Florida Native Rhythms Festival

Last weekend, we took a little trip down to Melbourne, Florida for the Eighth Annual Native Rhythms Festival sponsored by the Indian River Flute Circle and Native Heritage Gathering, Inc. It was set in Wickham Park, a lovely little wooded park in the midst of an enchanted forest, or so it seemed with the trills of the flutists wafting along on the breezes.

There was something magical about hearing Native Americans playing their tunes that most learned from their forefathers, legendary music passed down through generations, while wandering between the ancient live oaks that flanked the tall pine forest. It set me back in time.

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While we were there we browsed the vendors and came across a very kind lady who hand makes drums with different animal skins stretched across the raw hide frames…buffalo hide, deer, and elk. Each drum has its own pitch and tone, depending upon the thickness of the animal skin. Drum circles are popular events around here, especially on the beaches. I wanted one, but I also wanted a new Keurig, and coffee won that battle.

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Artists and craftsmen/women had their works displayed throughout the park and the vendors were very friendly, taking the time to teach people about their crafts. I tried to learn how to play a flute. I need a lot of work, but it was fun trying. No trading with beads and shells here, but they take VISA and MasterCard.

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But, by far, the coolest exhibit was a real teepee.

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The teepee was fashioned from dyed and painted animal hides braced on poles. We hesitated to go inside the tiny doorway, but the gentleman standing by the door told us it was not something we wanted to miss, so we went inside.

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He was right. It was stunning, and much larger inside than it appeared from the outside. There were two cots, one on either side, and a large living space adorned with trophy furs and blankets.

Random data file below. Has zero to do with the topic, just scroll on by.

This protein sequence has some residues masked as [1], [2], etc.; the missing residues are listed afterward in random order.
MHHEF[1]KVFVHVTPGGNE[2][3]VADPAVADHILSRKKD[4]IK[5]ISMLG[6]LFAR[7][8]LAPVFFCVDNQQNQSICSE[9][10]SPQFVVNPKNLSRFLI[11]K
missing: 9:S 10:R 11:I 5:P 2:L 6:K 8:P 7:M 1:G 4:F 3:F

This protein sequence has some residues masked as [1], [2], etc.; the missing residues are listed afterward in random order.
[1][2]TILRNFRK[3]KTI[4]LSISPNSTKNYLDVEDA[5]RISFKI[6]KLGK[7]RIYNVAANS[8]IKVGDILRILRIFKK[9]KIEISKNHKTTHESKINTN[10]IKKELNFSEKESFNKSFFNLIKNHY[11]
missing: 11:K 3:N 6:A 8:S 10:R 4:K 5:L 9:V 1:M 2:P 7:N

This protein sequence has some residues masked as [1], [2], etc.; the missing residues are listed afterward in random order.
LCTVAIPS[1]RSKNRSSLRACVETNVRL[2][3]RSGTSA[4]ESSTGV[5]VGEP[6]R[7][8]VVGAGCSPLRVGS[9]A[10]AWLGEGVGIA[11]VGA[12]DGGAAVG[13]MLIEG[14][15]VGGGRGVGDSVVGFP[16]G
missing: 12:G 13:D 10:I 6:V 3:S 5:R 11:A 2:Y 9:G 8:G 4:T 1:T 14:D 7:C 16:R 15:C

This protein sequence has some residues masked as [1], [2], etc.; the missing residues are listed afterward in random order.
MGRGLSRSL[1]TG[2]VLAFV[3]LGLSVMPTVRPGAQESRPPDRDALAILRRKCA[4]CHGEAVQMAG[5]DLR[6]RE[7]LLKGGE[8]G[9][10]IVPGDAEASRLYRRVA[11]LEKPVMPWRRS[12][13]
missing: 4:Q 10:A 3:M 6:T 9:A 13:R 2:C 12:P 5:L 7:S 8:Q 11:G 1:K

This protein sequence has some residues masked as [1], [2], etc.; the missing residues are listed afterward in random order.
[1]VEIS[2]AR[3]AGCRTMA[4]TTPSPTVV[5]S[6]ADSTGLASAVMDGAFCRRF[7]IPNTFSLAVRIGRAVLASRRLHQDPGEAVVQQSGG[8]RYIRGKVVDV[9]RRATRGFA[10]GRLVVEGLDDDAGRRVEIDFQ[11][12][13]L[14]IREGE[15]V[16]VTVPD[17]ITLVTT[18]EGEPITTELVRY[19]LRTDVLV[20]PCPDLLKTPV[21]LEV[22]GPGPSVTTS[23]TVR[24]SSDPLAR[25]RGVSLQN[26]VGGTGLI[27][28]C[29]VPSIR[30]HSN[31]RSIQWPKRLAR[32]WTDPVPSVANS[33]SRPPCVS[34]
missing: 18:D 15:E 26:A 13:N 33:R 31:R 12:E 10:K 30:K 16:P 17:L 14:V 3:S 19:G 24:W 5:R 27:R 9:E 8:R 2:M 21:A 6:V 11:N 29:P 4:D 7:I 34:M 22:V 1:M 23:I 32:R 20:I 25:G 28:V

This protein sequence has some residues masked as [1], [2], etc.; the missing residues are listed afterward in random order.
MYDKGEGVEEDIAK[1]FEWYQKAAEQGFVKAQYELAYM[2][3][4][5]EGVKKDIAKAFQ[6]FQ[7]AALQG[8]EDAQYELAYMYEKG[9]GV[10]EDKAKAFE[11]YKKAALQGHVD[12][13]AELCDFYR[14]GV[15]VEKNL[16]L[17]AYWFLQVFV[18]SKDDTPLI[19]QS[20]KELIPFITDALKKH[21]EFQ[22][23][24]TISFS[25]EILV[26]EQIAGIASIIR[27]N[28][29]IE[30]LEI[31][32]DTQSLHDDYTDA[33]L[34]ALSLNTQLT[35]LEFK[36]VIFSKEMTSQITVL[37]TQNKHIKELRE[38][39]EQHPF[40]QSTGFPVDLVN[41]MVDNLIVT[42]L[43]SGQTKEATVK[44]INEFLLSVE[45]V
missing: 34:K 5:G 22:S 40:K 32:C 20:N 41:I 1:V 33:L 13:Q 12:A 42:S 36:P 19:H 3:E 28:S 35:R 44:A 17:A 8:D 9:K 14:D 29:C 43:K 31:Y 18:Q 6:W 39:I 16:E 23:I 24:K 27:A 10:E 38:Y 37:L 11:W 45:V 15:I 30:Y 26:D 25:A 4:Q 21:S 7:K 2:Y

The costumes were beautiful and colorful with leather, seed beads and bone. Don’t see too many feathered headdresses with the Florida native attire.

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There is a short clip of some of the sort of flute and drum music we heard playing. The weather was perfect and it was a nice day out. omanyteBTW, the park is an Omanyte nest right now for all you Pokemon Go players. That’s a very rare and ancient fossilized snail.

S.K. Nicholls – update on a new novel

Author supporter author, and awesome lady, Susan Toy, featured our Book “Naked Alliances” over the Reading Recommendations today. Thank you, Susan

Reading Recommendations

Happy Birthday, S.K. Nicholls!

S.K. Nicholls has been previously promoted on Reading Recommendations. She’s back now to tell us about a book recently published, the first in a new detective series.

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Naked Alliances: A Richard Noggin Novel (The Naked Eye Series Volume 1)
by S.K. Nicholls
Publisher: Brave Blue Heron Books
Genre: Crime fiction

When a young immigrant woman and an exotic dancer are forced to flee men with guns and have no place to hide, Richard Noggin, P.I., can’t turn his back—even if helping out makes him a target. Richard plans to impress an aspiring politician by taking on a big white-collar case that could take him from the streets to an air-conditioned office. Instead,he’s handed a cold case and quickly finds himself sucked into a shadowy world of sex, secrets and…murder. Marked for a bullet and stretched thin by his investigations, Richard reluctantly teams up with the…

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Book Two in the Naked Eye Series: Vegas, Florida Cowboys and Indians

Most of my writing these past few weeks has been marketing related. I’m jonesing to get back to creative fiction writing. I’ve been toying with the title of the next book. I was going to call it Naked Malice. But Naked Odds seems to suit the characters and gambling component that is expanded on.

We’ll be at SleuthFest in February, and then Vegas in April. There are a couple of scenes that take place in Vegas and I have never been. I’d like to get a feel for both the layout of the Strip and the people. (Being able to take in the Beatles Love Cirque du Soleil show is an added bonus.)

The Seminole Indians, (Native Americans to be more politically correct), here in Florida have a colorful recent history that is also finding its way into Book Two. Another fascinating tid-bit that I’m working in has to do with the “real” American cowboys. There were even Seminole Cowboys.